1. Afro Blue / Abbey Lincoln (from Abbey is Blue, Riverside, 1959)
2. New Delhi / James Clay (from A Double Dose of Soul), Riverside, 1960)
3. Bogota / Ahmad Jamal (from the great Macanudo, Argo, 1962)
4. Taboo / Dorothy Ashby (from In A Minor Groove, New Jazz, 1958)
5. Baltimore Oriole / Lorez Alexandria (from For Members Only Argo, 1963)
6. Swahili / Clark Terry (from Clark Terry, EmArcy, 1955)
7. Jungle Fantasy / Yusef Lateef (from a 1961 45-rpm single)
8. My Favorite Things / The Sound of Feeling with Oliver Nelson (from Leonard Feather Presents The Sound Of Feeling And The Sound Of Oliver Nelson, Verve, 1967)
9. Modette / Roy Haynes (from Cymbalism, New Jazz, 1963)
10. A Taste Of Honey / Andy Bey & The Bey Sisters (from Andy Bey & The Bey Sisters, Prestige, 1964)
11. Senor Blues / Anita O'Day with the Gary McFarland Orchestra (from All The Sad Young Men, Verve,1961)
12. Spanish Castles / George Gruntz (from Jazz Sound-Track "Mental Cruelty", Decca, 1960)
13. Subo / Klaus Weiss Trio (from Greensleeves, Philips, 1966)
14. Juan-Les-Pins / Staffan Abeleen Quintet (from Djingis Khan, Sonet, 1962)
15. Big P / The New Jazz Orchestra (from Western Reunion London 1965, Decca, 1965)
16. Milestones / Mark Murphy (from Rah!, Riverside, 1961)
17. The Hooter / Ernie Wilkins And His Orchestra (from the 1961 Riverside 45-rpm single)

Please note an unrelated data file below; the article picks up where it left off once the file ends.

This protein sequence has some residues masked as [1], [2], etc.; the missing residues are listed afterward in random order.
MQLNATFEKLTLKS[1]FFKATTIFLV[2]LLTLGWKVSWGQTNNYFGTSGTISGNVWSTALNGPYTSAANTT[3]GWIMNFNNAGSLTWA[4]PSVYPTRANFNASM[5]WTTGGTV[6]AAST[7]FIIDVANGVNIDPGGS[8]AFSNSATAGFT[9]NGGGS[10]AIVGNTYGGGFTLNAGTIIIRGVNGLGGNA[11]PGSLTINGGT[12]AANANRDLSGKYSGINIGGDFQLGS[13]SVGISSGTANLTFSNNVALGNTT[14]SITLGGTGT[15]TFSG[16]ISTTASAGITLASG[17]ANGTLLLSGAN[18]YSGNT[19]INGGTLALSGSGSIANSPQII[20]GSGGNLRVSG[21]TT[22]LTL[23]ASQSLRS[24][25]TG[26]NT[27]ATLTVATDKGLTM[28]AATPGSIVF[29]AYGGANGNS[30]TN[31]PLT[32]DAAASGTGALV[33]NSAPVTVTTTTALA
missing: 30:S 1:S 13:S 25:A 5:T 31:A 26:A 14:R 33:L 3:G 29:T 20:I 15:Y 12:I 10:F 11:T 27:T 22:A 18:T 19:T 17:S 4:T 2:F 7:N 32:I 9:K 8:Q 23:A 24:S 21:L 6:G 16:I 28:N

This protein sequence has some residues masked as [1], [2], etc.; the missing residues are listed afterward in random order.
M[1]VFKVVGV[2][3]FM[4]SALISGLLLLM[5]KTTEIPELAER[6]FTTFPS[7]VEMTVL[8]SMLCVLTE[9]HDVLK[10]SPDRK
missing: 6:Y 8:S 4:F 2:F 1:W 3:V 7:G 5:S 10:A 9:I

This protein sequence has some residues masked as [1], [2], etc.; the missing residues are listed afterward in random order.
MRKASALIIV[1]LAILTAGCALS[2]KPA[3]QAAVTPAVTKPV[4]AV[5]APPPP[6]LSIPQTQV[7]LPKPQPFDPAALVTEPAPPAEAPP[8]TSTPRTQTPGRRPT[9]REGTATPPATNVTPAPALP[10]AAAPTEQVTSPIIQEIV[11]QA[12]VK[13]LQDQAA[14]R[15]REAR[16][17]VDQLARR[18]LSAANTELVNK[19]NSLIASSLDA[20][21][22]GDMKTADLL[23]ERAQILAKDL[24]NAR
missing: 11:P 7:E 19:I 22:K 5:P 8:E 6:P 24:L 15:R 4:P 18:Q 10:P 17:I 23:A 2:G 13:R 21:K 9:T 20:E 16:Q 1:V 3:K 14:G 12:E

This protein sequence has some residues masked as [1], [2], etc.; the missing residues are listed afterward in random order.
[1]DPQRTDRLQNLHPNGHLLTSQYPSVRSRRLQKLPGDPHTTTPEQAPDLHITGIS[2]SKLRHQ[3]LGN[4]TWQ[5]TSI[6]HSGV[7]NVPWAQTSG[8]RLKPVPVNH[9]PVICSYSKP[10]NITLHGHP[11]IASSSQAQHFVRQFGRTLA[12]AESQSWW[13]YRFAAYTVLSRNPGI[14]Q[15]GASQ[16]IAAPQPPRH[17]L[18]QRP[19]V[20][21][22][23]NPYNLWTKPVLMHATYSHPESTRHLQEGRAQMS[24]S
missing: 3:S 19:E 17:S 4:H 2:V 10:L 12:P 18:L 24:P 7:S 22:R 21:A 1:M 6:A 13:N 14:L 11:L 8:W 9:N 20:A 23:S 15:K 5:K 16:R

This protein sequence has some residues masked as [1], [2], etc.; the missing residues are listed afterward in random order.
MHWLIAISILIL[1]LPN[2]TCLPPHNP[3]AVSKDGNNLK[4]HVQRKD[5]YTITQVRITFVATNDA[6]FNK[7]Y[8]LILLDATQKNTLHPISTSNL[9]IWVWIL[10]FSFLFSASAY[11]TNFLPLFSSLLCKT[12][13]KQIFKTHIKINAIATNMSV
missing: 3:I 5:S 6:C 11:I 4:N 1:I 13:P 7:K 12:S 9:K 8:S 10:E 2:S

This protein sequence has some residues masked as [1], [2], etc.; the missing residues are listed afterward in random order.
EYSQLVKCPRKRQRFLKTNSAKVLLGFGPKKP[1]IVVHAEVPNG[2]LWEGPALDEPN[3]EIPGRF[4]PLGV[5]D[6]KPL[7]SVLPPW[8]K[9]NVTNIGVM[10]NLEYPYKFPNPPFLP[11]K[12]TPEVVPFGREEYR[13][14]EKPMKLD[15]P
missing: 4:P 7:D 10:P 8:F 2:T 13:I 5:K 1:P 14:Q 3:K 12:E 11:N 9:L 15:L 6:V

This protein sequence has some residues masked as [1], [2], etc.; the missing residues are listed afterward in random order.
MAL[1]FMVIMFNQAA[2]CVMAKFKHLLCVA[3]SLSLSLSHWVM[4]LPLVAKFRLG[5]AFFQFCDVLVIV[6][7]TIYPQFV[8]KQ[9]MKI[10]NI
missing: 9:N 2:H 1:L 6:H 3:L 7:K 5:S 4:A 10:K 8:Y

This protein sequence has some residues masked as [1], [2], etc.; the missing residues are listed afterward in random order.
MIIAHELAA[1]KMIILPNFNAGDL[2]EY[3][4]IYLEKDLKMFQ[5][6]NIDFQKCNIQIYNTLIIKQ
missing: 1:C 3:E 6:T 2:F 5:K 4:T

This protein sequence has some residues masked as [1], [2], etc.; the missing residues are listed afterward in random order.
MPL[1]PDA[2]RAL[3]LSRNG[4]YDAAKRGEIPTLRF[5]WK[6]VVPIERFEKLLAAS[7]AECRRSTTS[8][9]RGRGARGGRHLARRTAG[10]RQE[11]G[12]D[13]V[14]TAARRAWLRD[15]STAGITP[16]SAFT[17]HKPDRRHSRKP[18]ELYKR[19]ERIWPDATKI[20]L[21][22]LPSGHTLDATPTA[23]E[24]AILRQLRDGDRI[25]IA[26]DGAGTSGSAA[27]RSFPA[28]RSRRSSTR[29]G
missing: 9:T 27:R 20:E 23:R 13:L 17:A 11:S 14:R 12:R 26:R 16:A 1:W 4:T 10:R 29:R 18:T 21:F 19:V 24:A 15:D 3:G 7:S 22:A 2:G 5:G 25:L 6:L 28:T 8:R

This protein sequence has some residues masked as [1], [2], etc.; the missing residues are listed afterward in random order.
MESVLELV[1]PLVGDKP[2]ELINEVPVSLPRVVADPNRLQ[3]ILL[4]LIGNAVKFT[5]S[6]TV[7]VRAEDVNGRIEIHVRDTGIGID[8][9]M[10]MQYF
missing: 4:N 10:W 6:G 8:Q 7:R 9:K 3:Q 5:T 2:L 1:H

18. Feeling Good / Pat Bowie (from Feeling Good, Prestige, 1965)

As Dusty Groove says: Spirit, swing, and a whole lot more -- a mighty collection of music all hand-picked by the legendary Nicola Conte! There's a deeply soulful groove to the whole thing -- and a touch of the exotic as well -- and the package really reminds us a lot of the great Gilles Peterson Universal collections that were out a few years back -- full of deep tones and rich colors, and proof that when you've got the right guy at the helm, a collection of older jazz tracks can be way more than just the sum of its parts!
In addition to Universal label work - originally issued on Decca, Emarcy, and other labels - the package features some Fantasy/Prestige tracks too - including some great gems we might have missed otherwise. Almost 75 minutes of music !! D. Payne